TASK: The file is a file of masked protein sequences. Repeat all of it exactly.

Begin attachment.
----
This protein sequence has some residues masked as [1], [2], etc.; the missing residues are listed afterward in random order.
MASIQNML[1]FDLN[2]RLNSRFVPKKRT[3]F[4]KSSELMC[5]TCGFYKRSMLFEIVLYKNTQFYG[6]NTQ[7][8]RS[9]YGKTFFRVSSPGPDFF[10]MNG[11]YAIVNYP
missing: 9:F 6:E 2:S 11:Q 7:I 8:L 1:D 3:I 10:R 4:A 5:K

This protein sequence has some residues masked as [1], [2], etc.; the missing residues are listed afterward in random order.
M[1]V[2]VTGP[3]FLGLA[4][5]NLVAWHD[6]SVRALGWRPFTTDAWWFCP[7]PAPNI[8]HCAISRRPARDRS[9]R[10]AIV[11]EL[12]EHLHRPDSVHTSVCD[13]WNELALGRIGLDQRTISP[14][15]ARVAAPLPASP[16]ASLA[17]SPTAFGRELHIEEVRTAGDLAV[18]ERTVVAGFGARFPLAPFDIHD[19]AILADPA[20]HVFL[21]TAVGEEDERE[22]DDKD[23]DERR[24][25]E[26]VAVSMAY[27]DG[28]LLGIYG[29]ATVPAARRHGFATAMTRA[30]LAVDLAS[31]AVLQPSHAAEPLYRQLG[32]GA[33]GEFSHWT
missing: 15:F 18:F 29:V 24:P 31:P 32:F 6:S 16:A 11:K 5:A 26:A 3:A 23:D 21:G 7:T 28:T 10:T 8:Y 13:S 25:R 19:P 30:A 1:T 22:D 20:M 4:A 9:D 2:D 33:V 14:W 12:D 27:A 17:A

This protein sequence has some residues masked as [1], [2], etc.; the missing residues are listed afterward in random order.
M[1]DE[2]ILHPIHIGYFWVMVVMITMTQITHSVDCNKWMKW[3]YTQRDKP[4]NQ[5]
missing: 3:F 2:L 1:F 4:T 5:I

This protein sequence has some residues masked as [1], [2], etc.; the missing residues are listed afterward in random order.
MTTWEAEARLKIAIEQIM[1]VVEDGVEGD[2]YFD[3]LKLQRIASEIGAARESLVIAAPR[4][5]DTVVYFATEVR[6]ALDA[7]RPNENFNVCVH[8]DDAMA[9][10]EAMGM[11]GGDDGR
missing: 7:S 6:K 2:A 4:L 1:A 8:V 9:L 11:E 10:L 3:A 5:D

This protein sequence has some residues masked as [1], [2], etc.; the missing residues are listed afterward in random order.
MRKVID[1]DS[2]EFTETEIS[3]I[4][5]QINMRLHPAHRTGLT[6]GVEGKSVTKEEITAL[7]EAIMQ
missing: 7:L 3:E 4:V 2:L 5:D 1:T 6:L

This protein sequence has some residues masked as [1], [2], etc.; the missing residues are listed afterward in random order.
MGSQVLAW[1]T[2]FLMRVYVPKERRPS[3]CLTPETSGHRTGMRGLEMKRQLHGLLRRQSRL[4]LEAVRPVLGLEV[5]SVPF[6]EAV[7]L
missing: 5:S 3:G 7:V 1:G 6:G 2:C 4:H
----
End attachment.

This protein sequence has some residues masked as [1], [2], etc.; the missing residues are listed afterward in random order.
MASIQNML[1]FDLN[2]RLNSRFVPKKRT[3]F[4]KSSELMC[5]TCGFYKRSMLFEIVLYKNTQFYG[6]NTQ[7][8]RS[9]YGKTFFRVSSPGPDFF[10]MNG[11]YAIVNYP
missing: 9:F 6:E 2:S 11:Q 7:I 8:L 1:D 3:I 10:R 4:A 5:K

This protein sequence has some residues masked as [1], [2], etc.; the missing residues are listed afterward in random order.
M[1]V[2]VTGP[3]FLGLA[4][5]NLVAWHD[6]SVRALGWRPFTTDAWWFCP[7]PAPNI[8]HCAISRRPARDRS[9]R[10]AIV[11]EL[12]EHLHRPDSVHTSVCD[13]WNELALGRIGLDQRTISP[14][15]ARVAAPLPASP[16]ASLA[17]SPTAFGRELHIEEVRTAGDLAV[18]ERTVVAGFGARFPLAPFDIHD[19]AILADPA[20]HVFL[21]TAVGEEDERE[22]DDKD[23]DERR[24][25]E[26]VAVSMAY[27]DG[28]LLGIYG[29]ATVPAARRHGFATAMTRA[30]LAVDLAS[31]AVLQPSHAAEPLYRQLG[32]GA[33]GEFSHWT
missing: 15:F 18:F 29:V 24:P 31:P 32:F 6:S 16:A 11:K 5:A 26:A 3:A 23:D 21:G 7:T 28:T 10:T 8:Y 13:S 25:R 19:P 30:A 1:T 22:D 20:M 4:A 9:D 2:D 33:V 14:W 12:D 27:A 17:A

This protein sequence has some residues masked as [1], [2], etc.; the missing residues are listed afterward in random order.
M[1]DE[2]ILHPIHIGYFWVMVVMITMTQITHSVDCNKWMKW[3]YTQRDKP[4]NQ[5]
missing: 3:F 2:L 1:F 4:T 5:I

This protein sequence has some residues masked as [1], [2], etc.; the missing residues are listed afterward in random order.
MTTWEAEARLKIAIEQIM[1]VVEDGVEGD[2]YFD[3]LKLQRIASEIGAARESLVIAAPR[4][5]DTVVYFATEVR[6]ALDA[7]RPNENFNVCVH[8]DDAMA[9][10]EAMGM[11]GGDDGR
missing: 7:S 6:K 2:A 4:L 1:A 8:V 9:L 11:E 10:L 3:A 5:D

This protein sequence has some residues masked as [1], [2], etc.; the missing residues are listed afterward in random order.
MRKVID[1]DS[2]EFTETEIS[3]I[4][5]QINMRLHPAHRTGLT[6]GVEGKSVTKEEITAL[7]EAIMQ
missing: 7:L 3:E 4:V 2:L 5:D 1:T 6:L

This protein sequence has some residues masked as [1], [2], etc.; the missing residues are listed afterward in random order.
MGSQVLAW[1]T[2]FLMRVYVPKERRPS[3]CLTPETSGHRTGMRGLEMKRQLHGLLRRQSRL[4]LEAVRPVLGLEV[5]SVPF[6]EAV[7]L
missing: 5:S 3:G 7:V 1:G 6:G 2:C 4:H